FAQs relating to Undergraduate Study
Maths (A at A-level or 6 at HL Maths for the IB) for L100/L112. For EPAIS, A* at GCSE (4 in HL Maths or 5 in Standard Level (SL) Maths or Maths Studies) or equivalent.
Due to the competitive nature of the course, the answer is no. Each year applicants are turned down who are predicted (or even exceed) the offer due to the high volume of applications we receive. We suggest that applicants spend time on their personal statement. A successful application requires the application to be strong in ALL areas: predicted/current grades, past academic record, personal statement and academic reference. All applicants are expected to meet or exceed the predicted offer, therefore, the personal statement, past academic record and academic reference all have to be strong. It is unlikely personal statements are very similar (otherwise we have a problem). The strength of the personal statement does not depend on achievement. It depends on how well you show critical engagement in economics, which can be shown in many ways. (We don’t want to give examples here as students may follow it as a best case.)
Personal statement is essential – most of our applicants are predicted to meet / exceed the offer and therefore great emphasis is placed on the personal statement.
We need to stress that a successful statement will be strong in ALL areas, including: predicted/current grades, past academic record, personal statement and academic reference. You stand out if you’re consistently strong in all areas. We are looking for high effort/ability (high predicted grades/past grades), highly motivated and engaged in economics (strong personal statement and academic reference) and socially interactive within the university environment (personal statement and academic reference). Given the level of competition, in order for an application to stand out all these factors need to be strong. Yes, we read all applications in detail, including the personal statement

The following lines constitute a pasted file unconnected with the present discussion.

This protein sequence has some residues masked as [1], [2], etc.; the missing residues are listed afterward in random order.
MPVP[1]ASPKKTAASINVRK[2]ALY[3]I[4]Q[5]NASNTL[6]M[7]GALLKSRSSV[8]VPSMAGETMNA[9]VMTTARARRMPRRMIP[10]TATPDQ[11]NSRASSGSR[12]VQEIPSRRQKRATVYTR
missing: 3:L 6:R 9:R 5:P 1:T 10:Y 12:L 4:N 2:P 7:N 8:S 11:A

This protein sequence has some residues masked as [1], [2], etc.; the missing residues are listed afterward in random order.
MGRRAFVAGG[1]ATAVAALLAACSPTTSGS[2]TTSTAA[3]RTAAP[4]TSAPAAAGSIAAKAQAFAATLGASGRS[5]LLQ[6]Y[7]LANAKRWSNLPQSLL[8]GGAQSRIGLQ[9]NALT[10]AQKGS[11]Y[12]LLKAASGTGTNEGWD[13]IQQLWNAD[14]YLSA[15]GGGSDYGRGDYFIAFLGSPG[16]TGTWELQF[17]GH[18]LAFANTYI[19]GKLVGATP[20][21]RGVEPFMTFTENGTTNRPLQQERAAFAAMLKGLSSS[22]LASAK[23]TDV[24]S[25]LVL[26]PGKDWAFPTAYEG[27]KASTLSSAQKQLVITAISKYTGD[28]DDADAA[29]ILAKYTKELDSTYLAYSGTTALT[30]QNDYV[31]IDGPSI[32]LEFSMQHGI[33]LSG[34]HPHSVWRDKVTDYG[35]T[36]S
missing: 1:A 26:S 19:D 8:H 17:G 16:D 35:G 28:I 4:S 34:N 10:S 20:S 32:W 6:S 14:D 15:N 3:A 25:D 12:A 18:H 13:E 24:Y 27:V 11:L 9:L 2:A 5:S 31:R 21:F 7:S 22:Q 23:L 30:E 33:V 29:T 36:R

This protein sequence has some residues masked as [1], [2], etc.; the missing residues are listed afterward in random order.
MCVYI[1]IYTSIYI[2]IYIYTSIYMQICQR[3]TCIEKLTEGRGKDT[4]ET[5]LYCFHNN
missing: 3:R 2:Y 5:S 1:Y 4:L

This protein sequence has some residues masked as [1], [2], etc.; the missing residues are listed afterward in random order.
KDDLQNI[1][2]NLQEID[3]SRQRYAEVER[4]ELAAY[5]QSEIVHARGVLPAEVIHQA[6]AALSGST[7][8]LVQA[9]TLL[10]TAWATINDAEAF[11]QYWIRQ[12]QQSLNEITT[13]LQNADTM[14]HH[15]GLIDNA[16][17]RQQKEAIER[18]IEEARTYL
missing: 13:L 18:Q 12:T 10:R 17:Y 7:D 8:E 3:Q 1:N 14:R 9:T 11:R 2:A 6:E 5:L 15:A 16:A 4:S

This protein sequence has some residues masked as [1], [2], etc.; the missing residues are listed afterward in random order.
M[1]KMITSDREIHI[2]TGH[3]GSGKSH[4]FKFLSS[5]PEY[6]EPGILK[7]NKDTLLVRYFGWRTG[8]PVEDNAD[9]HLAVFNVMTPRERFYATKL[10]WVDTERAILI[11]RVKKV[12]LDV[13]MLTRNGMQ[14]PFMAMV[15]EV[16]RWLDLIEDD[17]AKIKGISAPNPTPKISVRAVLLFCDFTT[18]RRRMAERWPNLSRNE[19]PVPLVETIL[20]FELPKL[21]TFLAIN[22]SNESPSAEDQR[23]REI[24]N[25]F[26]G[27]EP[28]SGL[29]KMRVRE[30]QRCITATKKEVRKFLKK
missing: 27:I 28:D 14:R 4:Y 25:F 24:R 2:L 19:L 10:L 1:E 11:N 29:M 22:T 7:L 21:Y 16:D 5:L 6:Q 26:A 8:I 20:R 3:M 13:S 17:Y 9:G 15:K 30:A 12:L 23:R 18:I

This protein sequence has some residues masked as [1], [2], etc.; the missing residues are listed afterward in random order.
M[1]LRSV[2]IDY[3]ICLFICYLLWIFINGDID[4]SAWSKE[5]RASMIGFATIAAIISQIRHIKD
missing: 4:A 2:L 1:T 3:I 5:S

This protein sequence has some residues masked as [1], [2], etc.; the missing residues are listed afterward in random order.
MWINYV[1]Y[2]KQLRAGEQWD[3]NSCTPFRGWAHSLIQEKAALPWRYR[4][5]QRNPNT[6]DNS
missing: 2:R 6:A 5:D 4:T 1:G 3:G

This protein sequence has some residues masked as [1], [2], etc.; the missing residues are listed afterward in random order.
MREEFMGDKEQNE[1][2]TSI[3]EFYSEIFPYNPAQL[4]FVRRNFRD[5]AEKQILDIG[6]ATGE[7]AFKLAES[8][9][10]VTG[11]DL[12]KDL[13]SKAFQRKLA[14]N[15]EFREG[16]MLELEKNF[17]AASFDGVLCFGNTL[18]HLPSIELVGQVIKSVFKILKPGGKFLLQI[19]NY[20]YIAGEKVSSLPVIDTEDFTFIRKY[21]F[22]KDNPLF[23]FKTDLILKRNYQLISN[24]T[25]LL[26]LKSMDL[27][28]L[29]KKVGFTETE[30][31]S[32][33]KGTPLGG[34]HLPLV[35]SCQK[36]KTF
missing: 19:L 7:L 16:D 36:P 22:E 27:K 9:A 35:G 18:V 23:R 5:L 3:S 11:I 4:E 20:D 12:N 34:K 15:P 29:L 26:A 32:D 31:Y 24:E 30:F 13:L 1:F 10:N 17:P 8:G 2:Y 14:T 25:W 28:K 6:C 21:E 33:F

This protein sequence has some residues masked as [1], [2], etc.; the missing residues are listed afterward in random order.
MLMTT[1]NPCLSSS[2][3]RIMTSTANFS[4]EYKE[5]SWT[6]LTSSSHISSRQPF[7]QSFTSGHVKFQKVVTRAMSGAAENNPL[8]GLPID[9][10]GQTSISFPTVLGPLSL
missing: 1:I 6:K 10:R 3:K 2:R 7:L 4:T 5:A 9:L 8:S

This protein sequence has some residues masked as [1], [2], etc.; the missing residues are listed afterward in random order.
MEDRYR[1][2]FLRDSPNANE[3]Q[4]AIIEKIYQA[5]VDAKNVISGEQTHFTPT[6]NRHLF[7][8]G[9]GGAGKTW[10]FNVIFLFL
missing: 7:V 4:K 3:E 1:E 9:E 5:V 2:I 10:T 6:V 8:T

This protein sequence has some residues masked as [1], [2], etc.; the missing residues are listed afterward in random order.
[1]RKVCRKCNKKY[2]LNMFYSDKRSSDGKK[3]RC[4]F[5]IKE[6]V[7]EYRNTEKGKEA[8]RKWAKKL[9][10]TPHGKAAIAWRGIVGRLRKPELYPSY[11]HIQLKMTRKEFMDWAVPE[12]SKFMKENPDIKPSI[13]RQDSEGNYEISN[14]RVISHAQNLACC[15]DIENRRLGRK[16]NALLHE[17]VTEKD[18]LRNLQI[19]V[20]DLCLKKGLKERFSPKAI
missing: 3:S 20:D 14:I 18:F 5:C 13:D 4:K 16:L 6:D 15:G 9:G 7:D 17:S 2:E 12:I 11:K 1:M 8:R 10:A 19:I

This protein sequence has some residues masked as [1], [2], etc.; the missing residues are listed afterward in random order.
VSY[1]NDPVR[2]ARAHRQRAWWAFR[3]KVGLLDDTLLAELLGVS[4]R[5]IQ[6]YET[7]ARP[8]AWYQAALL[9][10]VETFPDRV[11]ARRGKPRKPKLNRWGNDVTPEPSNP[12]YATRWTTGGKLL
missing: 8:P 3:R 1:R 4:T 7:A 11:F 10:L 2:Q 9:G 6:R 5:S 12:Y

It depends on how far they are from the offer and how many students miss their offer. Our advice is to contact our Admissions hotline for advice.
At Warwick the Economics degree is incredibly flexible, allowing you to choose optional modules from a wide range of departments, not just Economics. However, clearly the bulk of the options will come from within the economics department. However, the size of the department means we offer very diverse courses, from financial economics, to development, to behavioural economics. Currently we have students taking Computer Science modules, Business modules, Languages etc, meaning you can tailor their degree to your interests and future aspirations, whilst also gaining the core Economics knowledge from compulsory modules. Warwick also has a great student experience with extra-curricular activities such as a guest lecture series, student socials where Economics students can get to know their peers as well as their tutors in a more relaxed setting, a personal development module for first year students based on the skills employers have told us they want, a mentor scheme for first years, an Economic Briefings Project where students get hands on experience of data analysis, and access to the Economics Society and Economics Summit.
We would suggest you take a look at http://www2.warwick.ac.uk/services/accommodation/ where you can see pictures, details and current prices of everything that is available for undergraduates. If you can’t find the information you are looking for there you can email firstname.lastname@example.org and they will be happy to help you.